Pook v Owen

HL 1969, 45 TC 571; [1970] AC 244; [1969] 2 All ER 1

A doctor held a part-time appointment with a nearby hospital and was required under the terms of his contract of employment to be on call for emergency duties. On receiving a call from the hospital, he would usually instruct the hospital staff over the phone and then drive to the hospital. The hospital paid him mileage allowance for the first 10 miles of the journey and he had to bear the cost of the balance personally. The Inland Revenue issued an assessment on the mileage allowance payments received and also refused to allow a deduction for the motor expenses which he had borne personally, on the grounds that they represented “home to office” commuting.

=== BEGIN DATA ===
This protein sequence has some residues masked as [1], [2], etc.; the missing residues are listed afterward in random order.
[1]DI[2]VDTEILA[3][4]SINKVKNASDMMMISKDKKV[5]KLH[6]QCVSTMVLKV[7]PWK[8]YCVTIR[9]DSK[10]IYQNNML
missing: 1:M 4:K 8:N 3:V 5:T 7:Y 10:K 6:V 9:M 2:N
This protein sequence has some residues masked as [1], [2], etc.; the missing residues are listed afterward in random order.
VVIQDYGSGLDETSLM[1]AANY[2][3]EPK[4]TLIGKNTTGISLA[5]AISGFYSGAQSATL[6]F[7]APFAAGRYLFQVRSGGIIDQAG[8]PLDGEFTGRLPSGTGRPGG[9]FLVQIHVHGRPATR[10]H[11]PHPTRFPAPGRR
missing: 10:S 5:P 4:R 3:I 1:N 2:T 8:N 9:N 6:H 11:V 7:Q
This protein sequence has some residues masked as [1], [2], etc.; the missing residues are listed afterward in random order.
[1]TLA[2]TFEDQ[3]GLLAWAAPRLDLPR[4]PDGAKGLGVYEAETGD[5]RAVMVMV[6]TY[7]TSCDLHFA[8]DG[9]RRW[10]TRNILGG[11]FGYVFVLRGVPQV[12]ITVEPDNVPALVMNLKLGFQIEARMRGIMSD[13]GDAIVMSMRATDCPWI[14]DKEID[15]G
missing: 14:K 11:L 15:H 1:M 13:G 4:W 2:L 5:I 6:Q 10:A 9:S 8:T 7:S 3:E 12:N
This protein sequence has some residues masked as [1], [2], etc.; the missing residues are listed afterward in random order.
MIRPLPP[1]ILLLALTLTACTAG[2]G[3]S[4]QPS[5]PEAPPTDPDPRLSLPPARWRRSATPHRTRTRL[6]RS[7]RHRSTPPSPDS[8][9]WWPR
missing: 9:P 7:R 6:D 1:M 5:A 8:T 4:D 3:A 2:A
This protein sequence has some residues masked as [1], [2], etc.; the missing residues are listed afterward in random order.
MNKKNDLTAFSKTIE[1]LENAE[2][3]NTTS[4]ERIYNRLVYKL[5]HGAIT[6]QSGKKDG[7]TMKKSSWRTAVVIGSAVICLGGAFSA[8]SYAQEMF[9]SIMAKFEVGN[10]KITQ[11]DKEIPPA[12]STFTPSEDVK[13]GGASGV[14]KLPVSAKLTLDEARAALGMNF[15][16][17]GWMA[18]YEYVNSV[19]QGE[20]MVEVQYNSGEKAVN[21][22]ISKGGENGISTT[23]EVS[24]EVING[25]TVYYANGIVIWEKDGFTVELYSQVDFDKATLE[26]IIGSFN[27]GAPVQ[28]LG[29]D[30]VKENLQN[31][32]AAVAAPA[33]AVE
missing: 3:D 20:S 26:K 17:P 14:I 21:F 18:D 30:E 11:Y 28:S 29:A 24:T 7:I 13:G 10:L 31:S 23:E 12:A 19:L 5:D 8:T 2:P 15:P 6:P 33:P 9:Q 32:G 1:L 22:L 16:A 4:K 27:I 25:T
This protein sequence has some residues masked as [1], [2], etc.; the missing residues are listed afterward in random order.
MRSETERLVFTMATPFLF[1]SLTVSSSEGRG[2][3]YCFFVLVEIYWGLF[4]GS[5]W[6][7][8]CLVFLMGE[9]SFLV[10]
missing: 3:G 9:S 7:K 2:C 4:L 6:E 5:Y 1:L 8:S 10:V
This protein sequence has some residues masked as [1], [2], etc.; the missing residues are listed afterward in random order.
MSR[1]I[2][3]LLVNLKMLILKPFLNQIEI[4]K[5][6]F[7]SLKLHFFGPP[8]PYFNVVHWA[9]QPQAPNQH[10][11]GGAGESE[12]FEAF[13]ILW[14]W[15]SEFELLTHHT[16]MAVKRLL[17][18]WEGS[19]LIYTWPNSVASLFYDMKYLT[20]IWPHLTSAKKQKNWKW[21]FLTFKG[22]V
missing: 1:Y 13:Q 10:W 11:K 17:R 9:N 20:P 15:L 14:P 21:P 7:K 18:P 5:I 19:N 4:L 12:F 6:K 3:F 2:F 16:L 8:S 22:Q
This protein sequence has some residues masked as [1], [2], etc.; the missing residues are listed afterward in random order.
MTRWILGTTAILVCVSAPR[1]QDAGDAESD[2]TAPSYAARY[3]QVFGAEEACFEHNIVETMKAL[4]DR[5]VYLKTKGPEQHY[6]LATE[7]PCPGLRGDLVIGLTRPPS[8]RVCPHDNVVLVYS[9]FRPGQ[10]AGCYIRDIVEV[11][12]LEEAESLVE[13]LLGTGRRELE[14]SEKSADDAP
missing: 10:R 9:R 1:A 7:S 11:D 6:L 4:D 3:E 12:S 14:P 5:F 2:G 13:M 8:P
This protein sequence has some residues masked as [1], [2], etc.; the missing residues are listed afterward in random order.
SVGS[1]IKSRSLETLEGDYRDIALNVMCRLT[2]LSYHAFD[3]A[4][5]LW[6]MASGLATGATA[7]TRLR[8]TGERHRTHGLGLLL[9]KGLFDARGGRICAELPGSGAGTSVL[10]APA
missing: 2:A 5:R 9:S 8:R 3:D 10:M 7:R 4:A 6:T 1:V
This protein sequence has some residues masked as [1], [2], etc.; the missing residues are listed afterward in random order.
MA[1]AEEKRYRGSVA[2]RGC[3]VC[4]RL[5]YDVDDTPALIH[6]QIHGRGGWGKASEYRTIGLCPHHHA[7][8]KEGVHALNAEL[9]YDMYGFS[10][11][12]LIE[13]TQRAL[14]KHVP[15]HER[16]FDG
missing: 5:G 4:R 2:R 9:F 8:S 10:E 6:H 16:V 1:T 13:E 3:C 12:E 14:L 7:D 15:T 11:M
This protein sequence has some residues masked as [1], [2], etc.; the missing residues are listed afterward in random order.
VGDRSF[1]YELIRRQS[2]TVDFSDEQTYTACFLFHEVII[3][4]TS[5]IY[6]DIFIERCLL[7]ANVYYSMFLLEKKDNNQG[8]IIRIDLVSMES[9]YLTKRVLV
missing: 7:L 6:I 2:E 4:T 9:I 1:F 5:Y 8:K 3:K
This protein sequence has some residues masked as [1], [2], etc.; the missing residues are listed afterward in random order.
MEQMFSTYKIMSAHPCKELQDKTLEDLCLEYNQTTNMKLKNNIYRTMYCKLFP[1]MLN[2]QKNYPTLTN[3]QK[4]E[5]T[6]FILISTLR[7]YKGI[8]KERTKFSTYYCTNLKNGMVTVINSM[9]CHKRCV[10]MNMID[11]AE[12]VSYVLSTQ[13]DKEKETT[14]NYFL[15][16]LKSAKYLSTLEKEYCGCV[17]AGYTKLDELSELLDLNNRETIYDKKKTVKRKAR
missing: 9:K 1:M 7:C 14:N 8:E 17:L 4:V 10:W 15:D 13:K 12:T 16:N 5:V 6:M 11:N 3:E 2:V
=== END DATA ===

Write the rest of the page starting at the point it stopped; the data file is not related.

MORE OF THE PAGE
It was held that the mileage allowance payments were not taxable emoluments since the taxpayer had two places of work, i.e. his home and the hospital. It was also held that the excess motor expenses borne by the taxpayer personally were necessarily incurred in the performance of his duties and, therefore, a deduction for these expenses was allowed.